By Josh Ledgard
It’s time to host your first webinar. You’re:
If you answered D) All of the above, you’re exactly where you should be. Hosting your first webinar can be fun but it’s also a whole bucket of scary at the same time.
I bet you’ve asked yourself these questions before:
Will the audience like my presentation? Will anyone actually show up? Will I look and sound like a total fraud?
Let me ease your mind. Hosting a webinar is actually pretty simple. The most important part of hosting a webinar is what you do be beforehand to prepare. And the good news is, I’m going to tell you exactly what to do before, during, and even after your webinar to make it a success.
If you follow these steps, people will like your presentation. People will show up. And no one will think you’re a fraud. In fact, they’re going to think you’re a boss. Let’s get started.
Before we go into the many marvelous reasons to host a webinar, let’s quickly define what a webinar is. A webinar is a video workshop. It’s often (but not always) presented to a live audience. It’s unscripted, interactive, and informative.
It’s not an infomercial because it’s not about hard-selling an item or service. Your webinar should provide actionable information that your participants can use to solve their problems. That’s not to say that you can’t sell your product, but you should go into your webinar with the mindset that you’re going to give and not just sell.
Now, let’s talk about why webinars are marketing miracles:
You don’t need a ton of special equipment to create a webinar. In fact, the smartphone in your pocket has everything you need. Webinars can be done for free, if you’re cash strapped. But, even with a tiny budget, you can produce a webinar that looks just as professional as the big brands.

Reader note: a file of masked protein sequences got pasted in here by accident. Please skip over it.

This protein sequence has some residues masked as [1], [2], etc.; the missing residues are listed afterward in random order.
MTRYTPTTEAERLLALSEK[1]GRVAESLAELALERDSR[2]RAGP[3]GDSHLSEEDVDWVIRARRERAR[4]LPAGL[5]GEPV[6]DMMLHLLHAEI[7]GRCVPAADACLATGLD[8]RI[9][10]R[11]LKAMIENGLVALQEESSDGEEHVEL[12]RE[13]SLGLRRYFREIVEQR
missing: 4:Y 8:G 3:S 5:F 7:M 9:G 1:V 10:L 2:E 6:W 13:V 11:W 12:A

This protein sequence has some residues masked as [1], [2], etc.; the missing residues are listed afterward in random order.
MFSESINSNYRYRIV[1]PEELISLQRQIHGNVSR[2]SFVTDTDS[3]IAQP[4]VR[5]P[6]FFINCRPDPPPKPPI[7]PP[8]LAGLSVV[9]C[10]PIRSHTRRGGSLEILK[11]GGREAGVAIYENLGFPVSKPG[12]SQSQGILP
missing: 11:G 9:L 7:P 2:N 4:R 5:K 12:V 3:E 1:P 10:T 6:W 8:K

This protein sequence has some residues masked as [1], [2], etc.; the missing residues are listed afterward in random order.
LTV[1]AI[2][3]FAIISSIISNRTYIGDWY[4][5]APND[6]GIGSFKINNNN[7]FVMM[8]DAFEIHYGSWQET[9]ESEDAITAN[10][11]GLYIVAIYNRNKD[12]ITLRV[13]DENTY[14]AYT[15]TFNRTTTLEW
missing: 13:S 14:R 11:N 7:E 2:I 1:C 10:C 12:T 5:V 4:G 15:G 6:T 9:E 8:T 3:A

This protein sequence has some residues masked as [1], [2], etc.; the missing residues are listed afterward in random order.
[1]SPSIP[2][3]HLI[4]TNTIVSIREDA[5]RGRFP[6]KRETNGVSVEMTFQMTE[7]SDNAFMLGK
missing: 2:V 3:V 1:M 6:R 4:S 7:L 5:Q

It’s hard to connect with others through written words alone. Not that it can’t be done (especially with the right writer *wink wink*), but it’s often easier to connect with others when you’re sharing video and/ or audio with your audience.
Record your webinar once and use it forever– or at least for the foreseeable future. You can repackage and repurpose your webinar. Add your webinar to an upcoming course. Edit your webinar into bite-size chunks and share those snippets on your blog, social media, and knowledge base. Or, you can keep up your webinar recording and use it as an awesome lead magnet.
You’ve invite people to listen to you, and they’ve accepted that invitation.
You have uninterrupted time to teach them something useful while promoting your brand at the same time. You can reach superhero status just by solving your audience’s problems.
*Here’s the fine print. Sure, webinars are easy to create, but it’s still hard work. While each step is easy, it still takes a lot of steps to create a winning webinar. You’ll need to dedicate hours of your life to making it happen (if you want it to be successful).
Fortunately, all you need is this guide. Here are the steps you need to take:
The very first thing you need to ask yourself is this one question:
What do you want to accomplish with your webinar?
Do you want to build awareness for your brand?
You want to introduce yourself to your audience.
Do you want to generate excitement for a current or upcoming product?
You’re pumped about your new product/ service and you want to market it to the public.
Do you want to grow your email list so you can continue marketing to your subscriber base?
You’ve heard that the money’s in the list, and you want to increase your subscriber base.
Do you want to create evergreen content for your library or knowledge base?
You’re planning on adding to your existing library, and you think a webinar is a great way to multi-task.
Having a clear objective can help you design a better webinar– one that helps you meet your goals.
How do you decide what topic is best?
Here are a few questions to help you:
What question(s) do you get asked often?
What’s the one question that people are always asking you to solve for them?